• Extreme Growth with Google AdWords: For Agencies
  • Unifying your Customer Journey: Unlocking the Power of Cross-Device Marketing

Here’s what some of our attendees from last year had to say:

See you then? Click here to register.

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Wow Your Clients, Grow Your Agency – Register for Digital Agency Day 2017

Why a Killer UX Doesn’t Always Translate into Conversions

killer ux does not translate into conversions

One person’s killer UX is another’s UX killer. Why not copy the killer user experience of a famous site in your industry? The short answer? You’re not them. The longer answer is that unless you’re copying a fully optimized site with all the same variables, targets, and exact same audience, you’re likely setting yourself up for failure. Take Target for example. Following the success of Amazon’s review software, Target purchased it and sought to implement it on their own site. Even after copying the software and interface, the engagement with their reviews suffered. In fact, in the first month after…

The post Why a Killer UX Doesn’t Always Translate into Conversions appeared first on The Daily Egg.

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Why a Killer UX Doesn’t Always Translate into Conversions

How Mail.Ru Reduced Email Storage From 50 To 32 PB

When the Russian ruble’s exchange rate slumped two years ago, it drove us to think of cutting hardware and hosting costs for the Mail.Ru email service. First, we had to take a look at what email consists of. Indexes and bodies account for only 15% of the storage size, whereas 85% is taken up by files. So, optimization of files (that is, attachments) is worth exploring in more detail.

How We Reduced Email Storage At Mail.Ru From 50 To 32 PB

At the time, we didn’t have file deduplication in place, but we estimated that it could shrink the total storage size by 36%, because many users receive the same messages, such as price lists from online stores and newsletters from social networks that contain images and so on. In this article, I’ll describe how we implemented a deduplication system under the guidance of PSIAlt.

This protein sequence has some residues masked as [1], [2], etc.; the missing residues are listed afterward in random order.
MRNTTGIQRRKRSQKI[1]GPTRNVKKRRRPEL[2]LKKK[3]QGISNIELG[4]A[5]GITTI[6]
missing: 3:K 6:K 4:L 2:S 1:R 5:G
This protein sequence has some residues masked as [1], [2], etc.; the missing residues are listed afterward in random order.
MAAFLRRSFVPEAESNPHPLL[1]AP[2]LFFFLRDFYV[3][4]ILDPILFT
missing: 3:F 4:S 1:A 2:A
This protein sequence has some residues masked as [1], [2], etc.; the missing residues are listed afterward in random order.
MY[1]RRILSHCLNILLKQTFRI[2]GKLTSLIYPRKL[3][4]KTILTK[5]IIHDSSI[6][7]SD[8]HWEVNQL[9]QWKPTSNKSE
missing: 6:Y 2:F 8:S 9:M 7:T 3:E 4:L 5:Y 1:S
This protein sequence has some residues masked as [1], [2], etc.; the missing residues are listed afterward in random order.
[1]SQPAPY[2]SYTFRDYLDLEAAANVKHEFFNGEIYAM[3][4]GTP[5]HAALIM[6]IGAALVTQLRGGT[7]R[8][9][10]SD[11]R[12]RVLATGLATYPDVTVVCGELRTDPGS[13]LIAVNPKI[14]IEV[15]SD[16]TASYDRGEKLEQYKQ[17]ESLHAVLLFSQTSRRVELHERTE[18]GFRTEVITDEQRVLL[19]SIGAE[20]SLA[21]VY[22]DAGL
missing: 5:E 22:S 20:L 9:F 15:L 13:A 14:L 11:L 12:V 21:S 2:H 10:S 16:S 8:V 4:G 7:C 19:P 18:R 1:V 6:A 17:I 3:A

The post How Mail.Ru Reduced Email Storage From 50 To 32 PB appeared first on Smashing Magazine.

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How Mail.Ru Reduced Email Storage From 50 To 32 PB

Infographic: How Reducing Webpage Options Can Increase Conversions

reducing form fields

Website owners and executive teams have a tendency to want to add more “stuff” to websites. “I think we should add a contact form to the sidebar.” “Let’s add a slider to the home page that slides through each of our main features!” For the people in charge of conversion optimization, adding “stuff” to a home page or any webpage becomes a living nightmare. They know that the second you add something new to a webpage, the conversion rate is going to change. That’s why Google has a home page gatekeeper. For years it was Marissa Mayer (now the CEO…

The post Infographic: How Reducing Webpage Options Can Increase Conversions appeared first on The Daily Egg.

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Infographic: How Reducing Webpage Options Can Increase Conversions

PPC Landing Page Magic: Secrets Revealed [GIFOGRAPHIC]

This marketing infographic is part of KlientBoost’s 25-part Marketing Advent Calendar. Sign up here to receive a new gifographic once a day in your inbox.

As a kid who was fascinated with the magic store, it’s kind of surprising that I still don’t know how magicians do certain tricks. But it’s probably because as an adult, I’ve spent most of my time trying to master one magic trick:

Making more money appear — both for my PPC agency and for our clients.

How do we do it?

A large part of the magic comes from the landing pages our CRO team designs and tests. And today I want to reveal all the tricks that go into a high-converting landing page to make you the David Copperfield of PPC landing page testing.

(Keep reading below the gifographic for more explanation.)

ezgif-com-878a1ae317

Geographic specificity: Get more local love

When your PPC campaigns and landing page work together on a geographic level, you unleash serious conversion potential.